Construction begins on Cunard’s newest ship

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Cunard celebrated the steel-cutting ceremony for its new ship, scheduled to join the fleet in 2022. Fincantieri – which previously delivered Cunard’s Queen Victoria in 2007 and Queen Elizabeth in 2010 – will house and construct the first section of the new ship. Bookings will open in 2020.

“After years of planning and design, we are thrilled to see the building process begin for our newest ship,” said Josh Leibowitz, senior vice president of Cunard North America. “The new ship will be the fourth in our fleet, taking inspiration from our past, integrating the Cunard spirit with exciting new concepts and ideas that will provide a uniquely luxurious travel experience for our guests.”

Sculptor Sam Shendi, who is known for using industrial metal, steel, stainless steel, aluminium and fibreglass in his work, has been commissioned to craft a sculpture from the first piece of metal cut from the new ship. The artwork will feature on board the ship when it sails.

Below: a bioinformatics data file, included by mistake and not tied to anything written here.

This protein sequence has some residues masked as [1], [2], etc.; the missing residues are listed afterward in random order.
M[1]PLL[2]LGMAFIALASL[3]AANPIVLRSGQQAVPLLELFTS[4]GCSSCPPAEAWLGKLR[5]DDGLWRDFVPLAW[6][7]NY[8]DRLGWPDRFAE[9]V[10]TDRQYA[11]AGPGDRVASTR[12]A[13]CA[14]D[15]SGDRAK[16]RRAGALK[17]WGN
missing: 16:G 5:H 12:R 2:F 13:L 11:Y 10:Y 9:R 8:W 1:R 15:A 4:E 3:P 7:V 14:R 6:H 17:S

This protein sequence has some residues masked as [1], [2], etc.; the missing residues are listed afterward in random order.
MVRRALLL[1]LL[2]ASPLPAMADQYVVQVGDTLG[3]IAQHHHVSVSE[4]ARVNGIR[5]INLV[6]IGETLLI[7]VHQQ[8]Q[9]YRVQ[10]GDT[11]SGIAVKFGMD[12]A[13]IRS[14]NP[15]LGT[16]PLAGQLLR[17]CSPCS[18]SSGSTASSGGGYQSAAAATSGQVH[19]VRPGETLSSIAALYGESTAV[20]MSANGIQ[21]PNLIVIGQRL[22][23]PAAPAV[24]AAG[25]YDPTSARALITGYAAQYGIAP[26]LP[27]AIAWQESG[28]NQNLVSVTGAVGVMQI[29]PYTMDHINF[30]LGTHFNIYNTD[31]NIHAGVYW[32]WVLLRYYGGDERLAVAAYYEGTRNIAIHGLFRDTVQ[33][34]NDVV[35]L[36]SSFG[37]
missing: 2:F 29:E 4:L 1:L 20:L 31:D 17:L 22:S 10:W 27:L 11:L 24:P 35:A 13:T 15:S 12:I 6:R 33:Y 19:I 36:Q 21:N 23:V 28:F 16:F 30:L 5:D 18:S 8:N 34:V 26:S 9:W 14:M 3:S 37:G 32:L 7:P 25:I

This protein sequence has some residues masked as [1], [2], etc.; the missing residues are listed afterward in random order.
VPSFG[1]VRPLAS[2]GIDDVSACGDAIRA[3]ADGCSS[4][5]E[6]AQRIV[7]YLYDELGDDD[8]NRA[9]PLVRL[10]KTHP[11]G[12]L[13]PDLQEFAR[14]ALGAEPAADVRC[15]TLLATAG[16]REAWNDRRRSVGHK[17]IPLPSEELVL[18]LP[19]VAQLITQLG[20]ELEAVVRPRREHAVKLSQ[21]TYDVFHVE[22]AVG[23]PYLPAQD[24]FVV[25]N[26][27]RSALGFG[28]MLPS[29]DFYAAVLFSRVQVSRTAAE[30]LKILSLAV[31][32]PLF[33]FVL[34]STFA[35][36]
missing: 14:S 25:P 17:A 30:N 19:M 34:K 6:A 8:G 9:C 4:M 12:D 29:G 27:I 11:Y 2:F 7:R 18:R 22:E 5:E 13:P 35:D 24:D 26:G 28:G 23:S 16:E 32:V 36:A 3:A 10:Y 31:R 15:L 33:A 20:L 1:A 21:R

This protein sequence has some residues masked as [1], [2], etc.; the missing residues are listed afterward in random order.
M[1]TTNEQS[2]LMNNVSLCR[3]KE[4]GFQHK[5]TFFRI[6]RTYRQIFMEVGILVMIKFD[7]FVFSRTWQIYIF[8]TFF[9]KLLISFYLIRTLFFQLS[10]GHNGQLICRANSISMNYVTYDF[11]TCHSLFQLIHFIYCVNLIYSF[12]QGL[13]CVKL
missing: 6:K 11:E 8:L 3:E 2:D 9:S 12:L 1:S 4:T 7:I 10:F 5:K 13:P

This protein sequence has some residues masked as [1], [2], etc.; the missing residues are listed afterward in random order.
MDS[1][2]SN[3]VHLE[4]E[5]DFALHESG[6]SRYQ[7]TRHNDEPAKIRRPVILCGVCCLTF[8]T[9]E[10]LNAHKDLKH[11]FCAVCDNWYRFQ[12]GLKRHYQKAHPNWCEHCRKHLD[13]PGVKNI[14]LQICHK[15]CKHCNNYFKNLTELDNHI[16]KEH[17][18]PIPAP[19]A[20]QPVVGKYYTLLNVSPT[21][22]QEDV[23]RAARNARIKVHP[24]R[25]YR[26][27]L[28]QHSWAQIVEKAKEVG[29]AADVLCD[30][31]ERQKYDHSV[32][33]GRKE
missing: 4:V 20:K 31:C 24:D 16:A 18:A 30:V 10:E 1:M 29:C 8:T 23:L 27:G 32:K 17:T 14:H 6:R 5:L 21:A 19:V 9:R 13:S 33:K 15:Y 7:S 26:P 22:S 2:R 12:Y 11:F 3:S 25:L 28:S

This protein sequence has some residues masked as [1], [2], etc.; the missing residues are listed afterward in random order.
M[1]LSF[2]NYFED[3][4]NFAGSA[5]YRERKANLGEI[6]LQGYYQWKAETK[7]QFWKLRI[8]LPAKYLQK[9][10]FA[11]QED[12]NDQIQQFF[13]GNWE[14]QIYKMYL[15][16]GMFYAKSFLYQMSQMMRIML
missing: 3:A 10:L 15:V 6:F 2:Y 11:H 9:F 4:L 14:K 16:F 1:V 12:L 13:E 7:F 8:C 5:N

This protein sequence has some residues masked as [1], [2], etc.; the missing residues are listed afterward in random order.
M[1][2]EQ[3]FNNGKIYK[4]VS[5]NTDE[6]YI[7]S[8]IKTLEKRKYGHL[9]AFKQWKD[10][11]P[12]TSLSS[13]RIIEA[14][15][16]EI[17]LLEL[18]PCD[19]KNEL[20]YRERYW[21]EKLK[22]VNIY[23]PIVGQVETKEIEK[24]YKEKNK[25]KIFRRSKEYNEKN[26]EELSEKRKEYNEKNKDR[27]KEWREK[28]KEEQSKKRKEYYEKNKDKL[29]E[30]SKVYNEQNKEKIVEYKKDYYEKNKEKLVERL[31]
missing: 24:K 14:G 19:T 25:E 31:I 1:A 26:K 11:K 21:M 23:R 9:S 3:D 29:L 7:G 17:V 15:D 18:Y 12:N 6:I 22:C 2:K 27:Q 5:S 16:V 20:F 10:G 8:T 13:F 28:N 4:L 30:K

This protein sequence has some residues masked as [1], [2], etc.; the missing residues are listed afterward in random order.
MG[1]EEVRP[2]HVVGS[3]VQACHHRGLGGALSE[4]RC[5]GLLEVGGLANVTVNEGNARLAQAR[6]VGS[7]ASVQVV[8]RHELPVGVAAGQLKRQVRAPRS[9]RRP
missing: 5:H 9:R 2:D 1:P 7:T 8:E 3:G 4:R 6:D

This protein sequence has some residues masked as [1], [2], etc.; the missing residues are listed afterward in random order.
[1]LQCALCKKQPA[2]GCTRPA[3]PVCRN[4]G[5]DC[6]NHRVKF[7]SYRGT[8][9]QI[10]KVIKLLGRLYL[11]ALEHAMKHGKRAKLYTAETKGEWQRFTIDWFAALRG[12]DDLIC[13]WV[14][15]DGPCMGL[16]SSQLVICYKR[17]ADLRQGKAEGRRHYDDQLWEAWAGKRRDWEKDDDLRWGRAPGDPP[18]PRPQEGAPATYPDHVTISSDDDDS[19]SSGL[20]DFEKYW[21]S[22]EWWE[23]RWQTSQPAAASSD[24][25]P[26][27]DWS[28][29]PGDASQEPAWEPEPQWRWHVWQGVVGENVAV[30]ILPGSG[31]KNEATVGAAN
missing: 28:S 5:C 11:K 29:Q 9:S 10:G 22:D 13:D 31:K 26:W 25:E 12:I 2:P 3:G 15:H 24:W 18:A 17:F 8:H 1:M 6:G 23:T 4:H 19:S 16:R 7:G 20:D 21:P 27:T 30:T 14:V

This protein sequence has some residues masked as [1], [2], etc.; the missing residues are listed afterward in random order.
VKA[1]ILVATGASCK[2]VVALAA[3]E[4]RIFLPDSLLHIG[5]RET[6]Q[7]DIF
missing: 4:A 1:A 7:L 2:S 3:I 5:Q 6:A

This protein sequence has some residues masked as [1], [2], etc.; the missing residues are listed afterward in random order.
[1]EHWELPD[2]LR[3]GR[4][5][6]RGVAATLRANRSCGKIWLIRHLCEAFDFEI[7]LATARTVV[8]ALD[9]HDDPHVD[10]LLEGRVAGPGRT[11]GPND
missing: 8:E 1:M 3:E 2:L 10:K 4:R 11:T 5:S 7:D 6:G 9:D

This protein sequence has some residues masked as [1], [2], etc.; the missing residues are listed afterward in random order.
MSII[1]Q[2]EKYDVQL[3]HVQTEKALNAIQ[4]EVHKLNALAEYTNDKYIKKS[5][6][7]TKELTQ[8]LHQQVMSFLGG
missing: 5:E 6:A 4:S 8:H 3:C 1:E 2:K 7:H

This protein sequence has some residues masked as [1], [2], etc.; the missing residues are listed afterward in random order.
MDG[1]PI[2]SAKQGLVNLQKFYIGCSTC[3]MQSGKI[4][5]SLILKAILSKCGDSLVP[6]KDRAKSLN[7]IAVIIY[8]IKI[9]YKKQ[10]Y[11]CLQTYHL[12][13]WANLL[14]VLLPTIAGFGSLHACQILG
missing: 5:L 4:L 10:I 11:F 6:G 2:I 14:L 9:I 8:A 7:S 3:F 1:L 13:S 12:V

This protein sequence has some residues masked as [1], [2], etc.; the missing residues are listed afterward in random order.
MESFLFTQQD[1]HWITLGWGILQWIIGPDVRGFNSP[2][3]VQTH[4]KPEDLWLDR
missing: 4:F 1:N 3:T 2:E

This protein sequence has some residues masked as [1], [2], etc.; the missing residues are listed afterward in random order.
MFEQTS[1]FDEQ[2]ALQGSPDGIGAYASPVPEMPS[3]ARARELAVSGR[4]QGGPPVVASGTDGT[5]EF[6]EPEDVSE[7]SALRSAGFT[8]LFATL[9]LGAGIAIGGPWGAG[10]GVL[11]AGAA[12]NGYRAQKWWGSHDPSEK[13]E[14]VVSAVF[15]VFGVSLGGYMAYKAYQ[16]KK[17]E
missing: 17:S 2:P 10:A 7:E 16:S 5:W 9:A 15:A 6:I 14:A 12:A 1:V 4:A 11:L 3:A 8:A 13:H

“I’m really looking forward to working with the Cunard team and to be given the challenge of creating a sculpture from the first piece of steel cut for their new ship is such a unique opportunity,” said Shendi. “It would be exciting for any artist to be part of such a long history and know that their artwork will travel the world on the ship connecting guests from all corners of the globe.”

Creative director and designer Adam D Tihany will work alongside Fincantieri on the ship’s features, as well as with designers Simon Rawlings of David Collins Studio, Terry McGillicuddy of Richmond International and Sybille de Margerie of Sybille de Margerie Paris.

Cunard released a video charting the progress made by the design team on the new ship over the past two years, which can be seen below.

Image: Cunard

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Marisa has been writing about transport design and the passenger experience since 2013 and is also a contributor to sister titles Aircraft Interiors International and Business Jet Interiors International. She has travelled the world extensively by car, plane, train and cruise liner.

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